I use the CFA Turkish Angora breed standard as my guide in writing this summary. I also use my own words, which are less formal and I don’t make an attempt to cover the entire standard as this is meant to be an overview of the cat and how she should look when looked at critically. Please remember that these cats are as per the CFA breed standard. The ‘true’ or ‘original’ Turkish Angora is a different cat altogether and is found in Ankara Zoo, Turkey! They look like white traditional Persians. The American cat associations changed the appearance through their breed standard.
I said that this cat is intelligent and ‘elegant’ on another page of this website on the breed. The standard reflects this by stating that members of this breed should be “graceful” and the body should be “firm” “long” and “muscular” and “lithe”. I think you would agree that the body is the opposite almost to cobby. It is fine and perhaps a little rangy in comparison to the mixed-breed cats.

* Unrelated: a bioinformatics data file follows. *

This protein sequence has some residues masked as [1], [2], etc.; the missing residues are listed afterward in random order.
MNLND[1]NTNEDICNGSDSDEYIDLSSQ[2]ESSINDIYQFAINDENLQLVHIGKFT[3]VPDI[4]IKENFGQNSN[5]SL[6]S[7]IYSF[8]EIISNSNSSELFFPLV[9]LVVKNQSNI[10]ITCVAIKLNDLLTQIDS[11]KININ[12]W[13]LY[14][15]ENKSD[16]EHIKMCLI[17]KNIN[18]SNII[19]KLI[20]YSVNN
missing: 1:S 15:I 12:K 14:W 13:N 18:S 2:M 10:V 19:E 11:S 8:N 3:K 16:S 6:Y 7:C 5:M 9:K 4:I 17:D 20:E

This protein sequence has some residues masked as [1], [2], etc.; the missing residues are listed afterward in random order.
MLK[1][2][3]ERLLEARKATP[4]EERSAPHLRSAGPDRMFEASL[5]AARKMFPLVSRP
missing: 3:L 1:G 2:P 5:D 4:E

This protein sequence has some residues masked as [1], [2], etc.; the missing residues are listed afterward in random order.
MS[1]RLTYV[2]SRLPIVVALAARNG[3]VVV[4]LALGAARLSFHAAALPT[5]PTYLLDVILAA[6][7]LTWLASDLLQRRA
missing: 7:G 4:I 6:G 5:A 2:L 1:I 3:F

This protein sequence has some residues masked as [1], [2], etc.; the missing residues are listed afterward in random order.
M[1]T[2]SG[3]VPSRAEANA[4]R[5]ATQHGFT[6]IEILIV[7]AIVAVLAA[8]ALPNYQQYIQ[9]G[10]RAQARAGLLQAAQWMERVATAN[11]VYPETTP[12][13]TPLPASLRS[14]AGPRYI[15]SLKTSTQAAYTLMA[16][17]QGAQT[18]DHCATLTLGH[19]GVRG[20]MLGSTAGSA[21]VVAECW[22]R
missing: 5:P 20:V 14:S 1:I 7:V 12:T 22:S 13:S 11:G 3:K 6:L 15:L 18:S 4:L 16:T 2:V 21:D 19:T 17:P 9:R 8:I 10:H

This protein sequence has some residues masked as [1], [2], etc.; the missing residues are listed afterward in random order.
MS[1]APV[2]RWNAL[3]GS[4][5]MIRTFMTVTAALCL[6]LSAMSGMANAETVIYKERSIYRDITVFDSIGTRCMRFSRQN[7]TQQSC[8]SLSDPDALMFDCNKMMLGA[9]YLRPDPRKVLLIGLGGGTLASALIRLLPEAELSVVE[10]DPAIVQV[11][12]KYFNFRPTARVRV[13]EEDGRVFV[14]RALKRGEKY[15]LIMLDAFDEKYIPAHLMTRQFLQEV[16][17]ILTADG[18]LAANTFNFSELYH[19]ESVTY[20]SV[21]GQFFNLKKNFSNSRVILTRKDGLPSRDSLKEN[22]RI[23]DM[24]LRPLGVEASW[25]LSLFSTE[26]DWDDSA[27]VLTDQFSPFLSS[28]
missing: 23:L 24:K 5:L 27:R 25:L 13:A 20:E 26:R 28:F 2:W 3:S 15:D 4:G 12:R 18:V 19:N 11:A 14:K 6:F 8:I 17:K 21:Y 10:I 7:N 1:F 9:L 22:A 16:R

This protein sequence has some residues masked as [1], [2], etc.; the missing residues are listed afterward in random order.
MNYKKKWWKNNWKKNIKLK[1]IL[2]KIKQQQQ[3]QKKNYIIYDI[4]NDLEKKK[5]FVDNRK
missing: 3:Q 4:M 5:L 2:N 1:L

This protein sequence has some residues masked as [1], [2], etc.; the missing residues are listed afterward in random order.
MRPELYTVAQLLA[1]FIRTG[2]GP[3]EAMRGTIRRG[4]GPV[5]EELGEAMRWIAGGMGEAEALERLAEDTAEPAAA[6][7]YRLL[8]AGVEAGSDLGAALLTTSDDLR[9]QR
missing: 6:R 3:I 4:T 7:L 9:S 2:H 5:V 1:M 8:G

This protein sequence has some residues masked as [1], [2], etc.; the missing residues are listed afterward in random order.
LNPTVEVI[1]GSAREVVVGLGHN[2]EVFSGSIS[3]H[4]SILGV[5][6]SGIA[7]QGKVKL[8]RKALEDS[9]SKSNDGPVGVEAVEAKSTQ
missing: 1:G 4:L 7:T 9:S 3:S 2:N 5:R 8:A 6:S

The head should be “small to medium”. This, it seems, serves to enhance the sense of elegance. The nose meets the forehead without a break. This is evident in all the cats on this page.
All the images below are copyright Helmi Flick.
The color of the eyes of the Turkish Angora should be: odd-eyes (copper/blue), copper, gold, yellow, hazel, green, aqua and blue (Legacy of the Cat page 173).
The tail should be “long and tapered”, with a “full brush”. Yes, the cat heading the page passes this standard.
As you read through the breed standard at every stage one sees criteria that drives breeders to create or maintain what is thought to be the ideal look for this cat, namely elegance and a rather slim, light, conformation. For, example, the neck should be “slim” and “rather long”. The legs should be long and the paws “dainty”.
The cat would be disqualified in competition if they were a cobby type. There is a very wide range of acceptable coat colors and I’ll refer you to the CFA page for that. The coat is a “single coat” meaning no undercoat, which allows the hairs to lie smoothly and close to the body (it should be silky). I think this is very apparent in the photograph of Nightingale particularly, where it seems that the hair is almost swept back.
Click the link below for a page on the ‘real Turkish Angora.
Please search using the search box at the top of the site. You are bound to find what you are looking for.